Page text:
Friday, March 28, 2008

Sci-Fi Channel - Impingeing on my Eyeballs again (Part 2).

Well in the last post I talked about Sci-Fi Channel monster movies but somehow left out my conclusion: just like bog-standard old-style monster movies but with the script, camerawork, acting and general intelligence turned up a notch, and the special effects turned up four or five notches. Now though, on the basis of two episodes, I'm going to ask why the new Flash Gordon series[1] fails.

Is it that Flash (1980), previously a pilot in training and quarterback for the New York Jets, is now a local marathon champion who has a workshop at the back of his Mum's house? Probably not. Although this implies that there will be less brawling and flying and more running and fiddling with equipment, that's still a show I can be interested in. Flash has gone from a super-heroic figure to look up to and aspire to and is now an everyman[2] (just like you!) thrust into a crazy world.

Is the change in threat and motivation the problem? Ming isn't trying to destroy the world, he just wants to get his hands on that thing with all knowledge; Flash isn't trying to save the world, he wants to find out what happened to his father. On balance, I don't see a difficulty. The world is still in danger (as Zarkov demonstrates) simply from too much inter-dimensional travel. You can't have Ming trying to destroy the world every week, and every week Flash thwarting him. Or rather you can, but we've seen how successful that is in the 1930s version. Other threats, problems and motivations are needed to make the show last.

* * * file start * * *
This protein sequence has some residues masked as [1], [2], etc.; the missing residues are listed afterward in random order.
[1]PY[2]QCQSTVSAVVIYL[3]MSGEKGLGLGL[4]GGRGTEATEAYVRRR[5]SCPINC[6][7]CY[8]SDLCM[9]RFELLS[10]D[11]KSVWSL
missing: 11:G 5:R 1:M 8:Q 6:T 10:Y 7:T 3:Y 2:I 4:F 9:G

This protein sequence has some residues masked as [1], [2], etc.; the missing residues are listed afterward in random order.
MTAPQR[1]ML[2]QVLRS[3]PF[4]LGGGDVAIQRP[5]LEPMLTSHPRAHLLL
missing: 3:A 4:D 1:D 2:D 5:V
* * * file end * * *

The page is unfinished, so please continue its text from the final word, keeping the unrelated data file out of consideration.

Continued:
So is the problem Ming? Yes, I rather think it is; Ming, and the lack of imagination and craziness that Ming and Mongo should have. Ming as a clean-shaven guy with hair, in a black tunic, having created a hydraulic empire and acting like a smooth corporate fascist; Mongo being mostly oddly lit fields and woods and the city looking... well just not gonzo enough. Yes, that's what's wrong with it. It's not Flash Gordon without Ming the Merciless looking and being exotic and fascinating and just plain bonkers.

[1] Paul notes that it is the only show to ever get no stars from SFX magazine.
[2] Or since he's a twenty-something who lives with his Mum, what Sci-Fi think is their typical viewer.
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